So, yeah. My favorite Jay-Z song is “Big Pimpin’,” the single from Vol. 3… In My Lifetime where Jay-Z rapped about having sex with anything with a pulse and helped introduce me to UGK. As he went through his second alternate verse, projections of classical Greek statues flashing upon stage for some reason, I wondered, “How does Beyonce feel about this song?” Before I could formulate an answer, Jay had the seven-piece band stop playing so he could rap Pimp C’s part of the song a capella. If Beyonce was there, surely she was in favor of this. Anything that helps perpetuate the memory of Sweet Jones and his naked soul is undoubtedly a good thing.
The set concentrated primarily on his later work, with Jay visiting all of his hit singles and then jumping into album tracks from Blueprint, The Black Album and Blueprint 3, which were probably the albums that much of the audience was the most familiar with (although I did see a guy Shazam-ing “On To The Next One” on his phone, despite the song’s title also serving as the hook and concept of the track). He closed the first set by playing the song “Encore,” and then promising the audience if they made enough noise he would come back and actually do an encore. In a rap world where nobody ever really does encores, the fact that after five minutes, Jay actually came back out and performed an encore was sort of astounding. Said encore, which lasted about as long as the first set did, ended up cutting deeper into his catalog than expected, turning the Barclays Center into a time capsule of sorts, hearkening back to the late-nineties Tunnel era of New York hip-hop, where “club music” and “fight music” were more or less synonymous. Towards the set’s end, Jay took a jarring left out of memory lane, giving the audience a speech about how anyone could do anything they wanted to, as long as they worked hard enough and didn’t listen to people telling them they couldn’t do it, launching into “Young Forever,” a candidate for the most schlocky, positive song in his entire catalog. Interpolating Alphaville’s “Forever Young,” the song is terrible on record, but damn if it doesn’t pack a punch in an arena full of people.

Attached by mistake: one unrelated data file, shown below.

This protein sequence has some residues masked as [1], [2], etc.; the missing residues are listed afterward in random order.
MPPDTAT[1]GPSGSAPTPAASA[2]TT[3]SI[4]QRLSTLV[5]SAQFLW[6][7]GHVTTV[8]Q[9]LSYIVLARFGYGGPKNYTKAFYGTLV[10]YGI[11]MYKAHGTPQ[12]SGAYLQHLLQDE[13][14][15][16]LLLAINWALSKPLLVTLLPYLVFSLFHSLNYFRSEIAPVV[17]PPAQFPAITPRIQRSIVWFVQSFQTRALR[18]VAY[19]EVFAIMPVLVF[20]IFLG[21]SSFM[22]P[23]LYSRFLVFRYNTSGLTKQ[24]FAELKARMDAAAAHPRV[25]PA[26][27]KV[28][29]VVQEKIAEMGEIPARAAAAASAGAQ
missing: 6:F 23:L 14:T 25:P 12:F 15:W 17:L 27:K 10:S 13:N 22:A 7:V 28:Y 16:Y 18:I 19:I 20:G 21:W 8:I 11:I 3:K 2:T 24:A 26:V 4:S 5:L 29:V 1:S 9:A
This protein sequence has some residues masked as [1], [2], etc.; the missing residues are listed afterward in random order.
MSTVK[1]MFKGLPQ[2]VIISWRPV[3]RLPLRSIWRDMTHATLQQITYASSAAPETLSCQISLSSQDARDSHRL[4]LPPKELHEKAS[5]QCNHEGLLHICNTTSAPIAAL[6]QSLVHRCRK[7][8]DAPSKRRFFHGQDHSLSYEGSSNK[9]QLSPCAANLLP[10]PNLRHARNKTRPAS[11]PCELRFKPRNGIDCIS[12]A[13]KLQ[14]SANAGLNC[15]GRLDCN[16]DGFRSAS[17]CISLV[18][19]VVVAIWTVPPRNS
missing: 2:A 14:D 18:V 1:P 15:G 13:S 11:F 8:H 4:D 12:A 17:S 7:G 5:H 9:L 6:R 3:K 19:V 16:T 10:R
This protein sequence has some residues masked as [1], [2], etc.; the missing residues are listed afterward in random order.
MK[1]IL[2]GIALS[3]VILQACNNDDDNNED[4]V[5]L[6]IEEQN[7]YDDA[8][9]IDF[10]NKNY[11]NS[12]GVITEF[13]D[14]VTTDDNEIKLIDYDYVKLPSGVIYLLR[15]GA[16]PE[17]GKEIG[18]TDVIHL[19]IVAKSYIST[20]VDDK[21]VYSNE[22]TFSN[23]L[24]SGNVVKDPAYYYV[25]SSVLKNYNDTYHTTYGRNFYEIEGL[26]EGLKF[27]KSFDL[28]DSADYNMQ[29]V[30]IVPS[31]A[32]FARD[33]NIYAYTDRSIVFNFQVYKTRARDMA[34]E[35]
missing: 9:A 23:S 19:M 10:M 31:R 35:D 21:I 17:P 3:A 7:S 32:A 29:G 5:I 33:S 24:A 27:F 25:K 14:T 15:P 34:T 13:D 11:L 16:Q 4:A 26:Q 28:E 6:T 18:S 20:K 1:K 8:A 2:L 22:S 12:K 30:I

The evening might have been most notable for what wasn’t included. Besides their recent single “Clique,” none of Jay-Z’s work with Kanye West was featured, even though Jay’s most recent album is Watch The Throne with Kanye. There were no special guests, despite Jay having brought Big Daddy Kane onstage a couple of days ago. He didn’t freestyle, which he’d done on earlier nights in the run. Besides “Clique,” the only other newish song he performed was his endless, Max B-referencing verse on Rick Ross’s “3 Kings.” Still, he claimed that last night’s show had been his favorite of the run, saying that the middle shows meant more to him than any of the others. The audience was clearly touched, again showing Jay’s greatest skill of all: being all things to all people.